|Garbrecht, Gunther - RETIRED|
Submitted to: Meeting Proceedings
Publication Type: Proceedings
Publication Acceptance Date: October 1, 2005
Publication Date: November 1, 2005
Citation: Garbrecht, J.D., Garbrecht, G. 2005. Water Supply Challenges and Solutions of the Ancient City of Pergamon. In: Proceedings of the 2005 Oklahoma Water Conference. Environmental Institute and Biosystems and Agricultural Engineering Dept. September 27-28, 2005, Oklahoma State University, Stillwater, OK. Paper No. 6. 1-5 p. Interpretive Summary: The city of Pergamon, capital of the Hellenistic Kingdom Pergamon and cultural center of the Roman province Asia, was situated in the Kaikos valley in western Anatolia, Turkey, about 30 km inland from the Aegean sea. Pergamon was situated atop a steep, rocky hill. The location was selected based on defensive considerations and availability of water was given little thought. Local sources of water were sufficient to meet the modest needs of early Pergamon. As the population grew in the 3rd and 2nd century BC, lack of an adequate supply of water became a major problem. New water sources needed to be tapped and delivered to the city. The water sources of early Pergamon and the development of a sophisticated water supply system of pipelines and canels in Greek and Roman times are reviewed in this paper.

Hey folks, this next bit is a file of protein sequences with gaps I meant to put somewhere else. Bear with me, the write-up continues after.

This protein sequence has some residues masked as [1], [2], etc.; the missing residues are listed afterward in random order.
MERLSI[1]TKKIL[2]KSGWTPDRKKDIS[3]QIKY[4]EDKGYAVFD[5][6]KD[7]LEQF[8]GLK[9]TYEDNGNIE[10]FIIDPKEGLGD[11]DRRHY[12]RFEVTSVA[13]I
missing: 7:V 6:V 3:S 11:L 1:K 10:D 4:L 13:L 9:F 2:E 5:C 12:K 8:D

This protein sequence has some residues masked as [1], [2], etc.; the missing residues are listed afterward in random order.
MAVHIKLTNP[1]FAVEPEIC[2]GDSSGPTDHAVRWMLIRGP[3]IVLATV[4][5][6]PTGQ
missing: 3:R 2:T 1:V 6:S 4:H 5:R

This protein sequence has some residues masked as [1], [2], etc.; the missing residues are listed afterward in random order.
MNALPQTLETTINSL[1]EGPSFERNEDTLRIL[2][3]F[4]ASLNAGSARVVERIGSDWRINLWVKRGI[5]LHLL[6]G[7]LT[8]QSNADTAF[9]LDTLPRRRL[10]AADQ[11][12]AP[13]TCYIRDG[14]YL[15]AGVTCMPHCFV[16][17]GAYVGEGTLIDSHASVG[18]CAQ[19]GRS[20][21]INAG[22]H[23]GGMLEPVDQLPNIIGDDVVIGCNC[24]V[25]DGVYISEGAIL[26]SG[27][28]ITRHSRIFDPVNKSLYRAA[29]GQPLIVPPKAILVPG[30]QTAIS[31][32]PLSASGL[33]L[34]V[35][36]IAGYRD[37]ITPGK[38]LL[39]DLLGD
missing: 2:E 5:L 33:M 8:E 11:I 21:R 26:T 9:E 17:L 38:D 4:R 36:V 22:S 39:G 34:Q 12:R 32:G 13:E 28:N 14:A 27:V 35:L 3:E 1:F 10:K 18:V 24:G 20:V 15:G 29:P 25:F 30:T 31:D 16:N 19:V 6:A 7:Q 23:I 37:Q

Technical Abstract: The city of Pergamon in western Turkey emerged as a power after the death of Alexander the Great and reached peak cultural and economic development during Hellenistic and Roman times. As early as 200 B.C., water requirements of the city exceeded locally available sources. First, the Greek, then the Romans, accessed and transferred water from far away sources to ensure a safe and reliable municipal water supply. In the 2nd century BC, the Greek constructed three pipelines to bring spring water from nearby hills to Pergamon. One of these pipelines contained an inverted siphon that had a pressure head up to about 600 ft. In the 2nd century AD, the Romans built three canals, two long canals in the valley of the Kaikos River and one in the mountains in parallel to an earlier Greek pipeline. Three pipelines were constructed at a much later time during Byzantine and Osmanic period. The water supply systems of the City of Pergamon were highly sophisticated and advanced for the times, and the craftsmanship and execution of supporting hydraulic structures were outstanding and deserve our outmost admiration.